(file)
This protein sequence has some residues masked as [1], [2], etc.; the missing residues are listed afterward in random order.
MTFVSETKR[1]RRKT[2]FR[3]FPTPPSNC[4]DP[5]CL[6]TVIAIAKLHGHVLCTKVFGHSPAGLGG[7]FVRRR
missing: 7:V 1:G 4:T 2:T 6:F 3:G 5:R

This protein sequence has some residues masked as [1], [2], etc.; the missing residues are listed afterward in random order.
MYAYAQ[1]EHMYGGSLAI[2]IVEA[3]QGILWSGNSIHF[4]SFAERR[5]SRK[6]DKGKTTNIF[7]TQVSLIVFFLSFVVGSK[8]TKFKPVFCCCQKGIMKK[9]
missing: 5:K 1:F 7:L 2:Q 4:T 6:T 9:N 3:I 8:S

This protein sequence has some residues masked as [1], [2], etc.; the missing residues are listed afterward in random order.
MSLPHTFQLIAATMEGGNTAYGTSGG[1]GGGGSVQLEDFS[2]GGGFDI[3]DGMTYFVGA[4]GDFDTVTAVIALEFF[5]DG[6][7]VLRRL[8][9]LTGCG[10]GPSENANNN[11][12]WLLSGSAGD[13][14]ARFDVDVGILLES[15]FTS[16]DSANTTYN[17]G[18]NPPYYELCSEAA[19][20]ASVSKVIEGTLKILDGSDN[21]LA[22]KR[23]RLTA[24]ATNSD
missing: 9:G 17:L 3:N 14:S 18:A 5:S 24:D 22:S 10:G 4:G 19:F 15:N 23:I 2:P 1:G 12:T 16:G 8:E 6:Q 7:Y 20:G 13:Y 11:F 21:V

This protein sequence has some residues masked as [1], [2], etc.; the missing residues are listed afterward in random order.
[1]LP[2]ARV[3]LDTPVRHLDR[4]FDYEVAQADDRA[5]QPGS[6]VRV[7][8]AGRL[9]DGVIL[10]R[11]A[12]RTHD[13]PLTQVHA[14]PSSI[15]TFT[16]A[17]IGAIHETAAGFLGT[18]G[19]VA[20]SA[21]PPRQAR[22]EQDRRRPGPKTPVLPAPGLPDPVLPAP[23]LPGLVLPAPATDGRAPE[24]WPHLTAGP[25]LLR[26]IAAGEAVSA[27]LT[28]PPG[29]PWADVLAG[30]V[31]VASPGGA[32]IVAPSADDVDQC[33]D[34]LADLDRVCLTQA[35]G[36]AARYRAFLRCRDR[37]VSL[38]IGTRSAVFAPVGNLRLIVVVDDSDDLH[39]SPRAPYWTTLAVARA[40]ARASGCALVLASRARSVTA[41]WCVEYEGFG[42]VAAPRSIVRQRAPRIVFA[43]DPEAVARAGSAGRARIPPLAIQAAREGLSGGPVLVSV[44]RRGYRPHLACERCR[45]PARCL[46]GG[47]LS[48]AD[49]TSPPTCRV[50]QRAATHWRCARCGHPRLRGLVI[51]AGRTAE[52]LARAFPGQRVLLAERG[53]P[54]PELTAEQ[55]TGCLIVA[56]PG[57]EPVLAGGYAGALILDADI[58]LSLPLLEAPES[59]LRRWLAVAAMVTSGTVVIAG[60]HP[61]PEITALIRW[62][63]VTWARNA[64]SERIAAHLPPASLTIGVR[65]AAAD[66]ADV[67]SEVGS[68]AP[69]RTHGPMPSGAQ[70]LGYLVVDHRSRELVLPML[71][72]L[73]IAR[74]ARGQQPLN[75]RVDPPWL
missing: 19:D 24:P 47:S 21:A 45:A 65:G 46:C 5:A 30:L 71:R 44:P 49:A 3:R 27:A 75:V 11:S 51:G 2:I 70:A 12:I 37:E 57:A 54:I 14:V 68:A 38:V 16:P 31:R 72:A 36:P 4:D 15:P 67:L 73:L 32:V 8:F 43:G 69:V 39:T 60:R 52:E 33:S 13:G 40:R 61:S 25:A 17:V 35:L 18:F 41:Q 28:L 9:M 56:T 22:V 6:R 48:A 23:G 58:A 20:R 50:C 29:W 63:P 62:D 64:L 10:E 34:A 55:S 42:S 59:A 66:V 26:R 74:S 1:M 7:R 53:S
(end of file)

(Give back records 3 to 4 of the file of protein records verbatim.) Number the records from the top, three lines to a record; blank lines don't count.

This protein sequence has some residues masked as [1], [2], etc.; the missing residues are listed afterward in random order.
MSLPHTFQLIAATMEGGNTAYGTSGG[1]GGGGSVQLEDFS[2]GGGFDI[3]DGMTYFVGA[4]GDFDTVTAVIALEFF[5]DG[6][7]VLRRL[8][9]LTGCG[10]GPSENANNN[11][12]WLLSGSAGD[13][14]ARFDVDVGILLES[15]FTS[16]DSANTTYN[17]G[18]NPPYYELCSEAA[19][20]ASVSKVIEGTLKILDGSDN[21]LA[22]KR[23]RLTA[24]ATNSD
missing: 9:G 17:L 3:N 14:S 18:A 5:S 24:D 22:S 10:G 4:G 19:F 15:N 23:I 2:P 1:G 12:T 16:G 8:E 6:Q 7:Y 20:G 13:Y 11:F 21:V

This protein sequence has some residues masked as [1], [2], etc.; the missing residues are listed afterward in random order.
[1]LP[2]ARV[3]LDTPVRHLDR[4]FDYEVAQADDRA[5]QPGS[6]VRV[7][8]AGRL[9]DGVIL[10]R[11]A[12]RTHD[13]PLTQVHA[14]PSSI[15]TFT[16]A[17]IGAIHETAAGFLGT[18]G[19]VA[20]SA[21]PPRQAR[22]EQDRRRPGPKTPVLPAPGLPDPVLPAP[23]LPGLVLPAPATDGRAPE[24]WPHLTAGP[25]LLR[26]IAAGEAVSA[27]LT[28]PPG[29]PWADVLAG[30]V[31]VASPGGA[32]IVAPSADDVDQC[33]D[34]LADLDRVCLTQA[35]G[36]AARYRAFLRCRDR[37]VSL[38]IGTRSAVFAPVGNLRLIVVVDDSDDLH[39]SPRAPYWTTLAVARA[40]ARASGCALVLASRARSVTA[41]WCVEYEGFG[42]VAAPRSIVRQRAPRIVFA[43]DPEAVARAGSAGRARIPPLAIQAAREGLSGGPVLVSV[44]RRGYRPHLACERCR[45]PARCL[46]GG[47]LS[48]AD[49]TSPPTCRV[50]QRAATHWRCARCGHPRLRGLVI[51]AGRTAE[52]LARAFPGQRVLLAERG[53]P[54]PELTAEQ[55]TGCLIVA[56]PG[57]EPVLAGGYAGALILDADI[58]LSLPLLEAPES[59]LRRWLAVAAMVTSGTVVIAG[60]HP[61]PEITALIRW[62][63]VTWARNA[64]SERIAAHLPPASLTIGVR[65]AAAD[66]ADV[67]SEVGS[68]AP[69]RTHGPMPSGAQ[70]LGYLVVDHRSRELVLPML[71][72]L[73]IAR[74]ARGQQPLN[75]RVDPPWL
missing: 19:D 24:P 47:S 21:A 45:A 65:G 46:C 5:A 30:L 71:R 44:P 49:A 3:R 27:A 75:V 11:S 51:G 2:I 70:A 12:I 37:E 57:A 54:I 14:V 68:A 38:V 16:P 31:R 72:A 36:P 4:D 15:P 67:L 73:L 32:V 8:F 43:G 69:V 39:T 60:R 52:E 33:S 13:G 40:R 61:S 25:A 17:V 35:L 18:F 41:Q 28:L 9:M 56:T 22:V 6:R 48:A 23:G 58:A 20:R 50:C 29:W 63:P 62:D 64:L 10:E 34:A 55:S 42:S 59:A 66:V 26:R 74:S 1:M 7:R 53:S